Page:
Biofuel euphoria ends in vain

Biofuel euphoria ends in vain

5 February 2009

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Indonesia — A grave lack of leadership and a deepening global economic meltdown have resulted in the development of biofuels being put on the back burner.

In a two-day seminar that kicked off on Wednesday, experts voiced concern over the government’s failure in turning the “euphoria” of the potential of biofuel development into concrete and fruitful action.

“For some reason, the euphoria surrounding biofuel development unfortunately did not materialize into bold and real activities that responded to the government’s intentions,” Hilmi Panigoro, chairman of the Indonesian Renewable Energy Society (IRES/METI), said.

“Instead, we now have a controversial situation, which has further confused and discouraged investors,” said Hilmi, whose family founded the Medco Group which is involved in the oil and gas business.

In 2006, the government issued strategic policies on the development of biofuels to reduce dependency on fossil fuels while at the same time strengthen national energy security.

On the back of skyrocketing global oil prices in early 2008, the development of renewable energy had spurred “euphoria” among the public as well as the private sector about the bright prospects of the biofuel industry in Indonesia.

However, according to Hilmi, there were problems with the clarity of the government’s direction and ability to effectively provide leadership, to ensure and drive all the related stakeholders to take action.

“There was not a clear and consistent strategic plan, which should have been followed up with real action,” he said. The now-defunct National Team for Biofuel Development, for example, had no authority to enforce policy other than merely coordinate between the related ministries.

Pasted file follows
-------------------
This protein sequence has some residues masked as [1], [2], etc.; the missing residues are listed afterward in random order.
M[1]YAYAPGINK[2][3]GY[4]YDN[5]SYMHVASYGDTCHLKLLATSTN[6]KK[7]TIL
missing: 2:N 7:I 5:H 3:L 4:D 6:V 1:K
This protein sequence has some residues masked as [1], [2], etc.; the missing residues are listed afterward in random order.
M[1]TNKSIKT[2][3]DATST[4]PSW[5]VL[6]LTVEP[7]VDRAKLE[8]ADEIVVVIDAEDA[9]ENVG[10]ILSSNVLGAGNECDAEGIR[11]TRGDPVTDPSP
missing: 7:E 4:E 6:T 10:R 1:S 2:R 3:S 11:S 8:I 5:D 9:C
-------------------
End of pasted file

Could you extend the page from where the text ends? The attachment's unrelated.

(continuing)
Coordination in biofuel development is now under the Office of the Coordinating Minister for the Economy, which is also toothless in forcing the related ministries to get serious about supporting the policy.

“Biofuel development is just floating around without leadership. The current global economic crisis has even forced the related ministries away from the program,” Unggul Priyanto, director of energy resources development at the Agency of Assessment and Application of Technology (BPPT), said.

The Energy and Mineral Resources Ministry, Agriculture Ministry, Forestry Ministry, Industry Ministry and Finance Ministry are critical to the success of biofuel development.

“They are now busy cushioning the impact of the crisis. Biofuel development has been put at the bottom of their list of priorities,” Unggul said.  He also said uncertainty about the biofuel pricing policy versus subsidized fossil fuels had also discouraged businesses to enter the sector.

Declining global crude oil prices has made the development of biofuels less attractive, given the high cost involved in producing biofuel. The government mandated that by 2025, biofuel consumption must contribute at least 5 percent to the national energy portfolio, from less than 1 percent currently.

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